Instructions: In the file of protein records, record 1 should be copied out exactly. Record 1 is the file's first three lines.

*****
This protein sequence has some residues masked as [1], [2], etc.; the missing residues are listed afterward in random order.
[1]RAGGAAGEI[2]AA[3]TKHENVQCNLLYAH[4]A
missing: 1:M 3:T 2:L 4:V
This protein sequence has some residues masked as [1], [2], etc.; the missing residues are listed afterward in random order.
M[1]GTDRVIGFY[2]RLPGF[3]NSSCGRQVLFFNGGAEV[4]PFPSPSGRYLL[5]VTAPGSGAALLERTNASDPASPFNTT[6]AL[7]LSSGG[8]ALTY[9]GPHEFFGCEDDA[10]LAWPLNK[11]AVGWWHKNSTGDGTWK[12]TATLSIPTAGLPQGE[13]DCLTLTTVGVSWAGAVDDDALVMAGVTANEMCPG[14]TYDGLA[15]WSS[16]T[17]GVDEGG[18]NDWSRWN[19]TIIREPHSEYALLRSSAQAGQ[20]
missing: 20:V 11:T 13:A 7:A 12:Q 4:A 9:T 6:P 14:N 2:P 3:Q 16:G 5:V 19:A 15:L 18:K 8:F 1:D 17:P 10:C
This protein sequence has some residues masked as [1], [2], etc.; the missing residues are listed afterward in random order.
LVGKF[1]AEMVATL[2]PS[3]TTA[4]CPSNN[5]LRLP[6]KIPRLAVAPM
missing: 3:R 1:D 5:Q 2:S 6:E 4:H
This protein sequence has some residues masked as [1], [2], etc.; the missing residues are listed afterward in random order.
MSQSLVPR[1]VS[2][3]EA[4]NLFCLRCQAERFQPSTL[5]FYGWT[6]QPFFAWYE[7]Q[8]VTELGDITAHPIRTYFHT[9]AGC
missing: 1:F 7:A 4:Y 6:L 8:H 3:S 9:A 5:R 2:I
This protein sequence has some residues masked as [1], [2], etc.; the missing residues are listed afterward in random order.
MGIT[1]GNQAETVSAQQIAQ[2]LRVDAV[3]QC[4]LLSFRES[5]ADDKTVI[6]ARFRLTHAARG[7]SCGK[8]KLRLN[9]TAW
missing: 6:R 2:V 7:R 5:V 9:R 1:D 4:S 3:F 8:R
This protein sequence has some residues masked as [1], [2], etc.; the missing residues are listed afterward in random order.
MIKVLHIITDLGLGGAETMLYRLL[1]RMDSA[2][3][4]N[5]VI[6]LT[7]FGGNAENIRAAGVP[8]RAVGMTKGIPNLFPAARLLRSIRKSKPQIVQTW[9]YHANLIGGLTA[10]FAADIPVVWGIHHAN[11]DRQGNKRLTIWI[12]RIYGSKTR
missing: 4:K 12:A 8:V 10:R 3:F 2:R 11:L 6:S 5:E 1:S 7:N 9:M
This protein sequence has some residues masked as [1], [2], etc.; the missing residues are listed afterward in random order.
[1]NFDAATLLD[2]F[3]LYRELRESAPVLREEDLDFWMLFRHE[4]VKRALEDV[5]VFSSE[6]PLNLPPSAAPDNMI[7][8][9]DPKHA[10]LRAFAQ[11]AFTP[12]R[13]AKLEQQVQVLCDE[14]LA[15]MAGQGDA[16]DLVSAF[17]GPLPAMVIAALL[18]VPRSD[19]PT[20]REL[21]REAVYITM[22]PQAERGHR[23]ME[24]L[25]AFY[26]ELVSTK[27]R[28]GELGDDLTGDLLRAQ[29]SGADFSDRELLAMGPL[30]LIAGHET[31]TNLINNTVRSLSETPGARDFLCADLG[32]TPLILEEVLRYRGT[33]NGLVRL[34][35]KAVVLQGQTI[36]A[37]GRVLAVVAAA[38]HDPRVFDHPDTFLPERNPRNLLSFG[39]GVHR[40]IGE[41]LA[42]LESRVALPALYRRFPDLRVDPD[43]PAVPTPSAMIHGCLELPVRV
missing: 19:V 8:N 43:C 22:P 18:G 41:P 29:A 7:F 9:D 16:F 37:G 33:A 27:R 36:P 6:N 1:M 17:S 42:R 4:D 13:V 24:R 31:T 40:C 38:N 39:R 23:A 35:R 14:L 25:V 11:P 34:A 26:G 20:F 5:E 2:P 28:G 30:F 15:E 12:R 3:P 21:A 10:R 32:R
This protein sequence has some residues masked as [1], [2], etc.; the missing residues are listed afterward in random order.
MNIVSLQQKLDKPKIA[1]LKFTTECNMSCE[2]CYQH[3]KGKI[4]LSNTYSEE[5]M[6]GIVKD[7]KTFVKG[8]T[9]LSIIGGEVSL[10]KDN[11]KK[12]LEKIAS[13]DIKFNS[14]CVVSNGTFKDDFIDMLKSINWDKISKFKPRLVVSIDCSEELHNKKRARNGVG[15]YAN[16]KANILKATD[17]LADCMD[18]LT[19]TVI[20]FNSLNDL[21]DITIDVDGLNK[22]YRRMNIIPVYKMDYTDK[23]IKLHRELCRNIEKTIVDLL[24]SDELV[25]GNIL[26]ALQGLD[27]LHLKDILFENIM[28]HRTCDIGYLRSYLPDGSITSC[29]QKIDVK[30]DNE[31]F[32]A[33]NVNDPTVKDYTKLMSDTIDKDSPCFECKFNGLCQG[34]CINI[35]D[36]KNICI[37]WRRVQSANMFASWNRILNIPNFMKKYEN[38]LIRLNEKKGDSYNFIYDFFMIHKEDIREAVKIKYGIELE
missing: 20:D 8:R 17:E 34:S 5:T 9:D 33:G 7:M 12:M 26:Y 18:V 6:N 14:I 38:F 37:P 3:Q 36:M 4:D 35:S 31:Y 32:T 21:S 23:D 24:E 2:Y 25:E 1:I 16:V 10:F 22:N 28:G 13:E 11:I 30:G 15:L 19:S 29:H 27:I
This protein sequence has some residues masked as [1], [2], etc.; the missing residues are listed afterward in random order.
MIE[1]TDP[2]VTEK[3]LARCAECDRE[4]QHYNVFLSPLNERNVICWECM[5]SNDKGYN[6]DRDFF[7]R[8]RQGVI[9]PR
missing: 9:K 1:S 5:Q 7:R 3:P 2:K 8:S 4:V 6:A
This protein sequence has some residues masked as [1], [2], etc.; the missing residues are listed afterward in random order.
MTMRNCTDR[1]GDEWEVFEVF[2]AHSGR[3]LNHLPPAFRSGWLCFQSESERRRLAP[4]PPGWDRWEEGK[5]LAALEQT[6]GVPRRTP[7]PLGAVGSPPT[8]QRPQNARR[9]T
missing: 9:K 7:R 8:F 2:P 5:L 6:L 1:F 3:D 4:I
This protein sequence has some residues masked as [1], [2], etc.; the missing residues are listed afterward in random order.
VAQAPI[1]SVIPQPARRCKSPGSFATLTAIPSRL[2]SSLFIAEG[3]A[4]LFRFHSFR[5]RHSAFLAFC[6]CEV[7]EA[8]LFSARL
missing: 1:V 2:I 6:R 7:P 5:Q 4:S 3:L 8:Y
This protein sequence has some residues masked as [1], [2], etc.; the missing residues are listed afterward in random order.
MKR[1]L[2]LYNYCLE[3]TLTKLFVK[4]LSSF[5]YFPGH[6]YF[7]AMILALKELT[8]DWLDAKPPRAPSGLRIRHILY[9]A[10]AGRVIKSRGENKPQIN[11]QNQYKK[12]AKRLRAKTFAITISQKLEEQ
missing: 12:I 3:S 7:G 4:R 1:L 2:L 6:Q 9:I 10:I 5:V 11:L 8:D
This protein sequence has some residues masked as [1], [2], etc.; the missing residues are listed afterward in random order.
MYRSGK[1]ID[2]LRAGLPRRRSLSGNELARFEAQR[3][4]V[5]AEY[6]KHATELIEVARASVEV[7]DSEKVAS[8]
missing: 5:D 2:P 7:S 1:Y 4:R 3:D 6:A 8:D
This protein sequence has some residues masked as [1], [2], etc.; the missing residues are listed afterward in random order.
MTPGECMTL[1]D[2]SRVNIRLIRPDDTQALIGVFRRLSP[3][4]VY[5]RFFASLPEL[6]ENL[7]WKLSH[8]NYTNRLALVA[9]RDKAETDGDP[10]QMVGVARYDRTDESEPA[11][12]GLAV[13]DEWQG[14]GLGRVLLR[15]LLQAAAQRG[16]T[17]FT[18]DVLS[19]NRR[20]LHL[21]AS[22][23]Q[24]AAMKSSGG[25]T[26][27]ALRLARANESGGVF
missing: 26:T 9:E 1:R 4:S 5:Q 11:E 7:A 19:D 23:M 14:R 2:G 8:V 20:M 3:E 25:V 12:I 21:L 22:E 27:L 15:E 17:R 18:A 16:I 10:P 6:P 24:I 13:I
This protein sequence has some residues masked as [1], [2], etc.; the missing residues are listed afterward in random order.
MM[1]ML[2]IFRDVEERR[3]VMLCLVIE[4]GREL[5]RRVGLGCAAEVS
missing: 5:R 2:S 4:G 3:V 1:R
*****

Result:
This protein sequence has some residues masked as [1], [2], etc.; the missing residues are listed afterward in random order.
[1]RAGGAAGEI[2]AA[3]TKHENVQCNLLYAH[4]A
missing: 1:M 3:T 2:L 4:V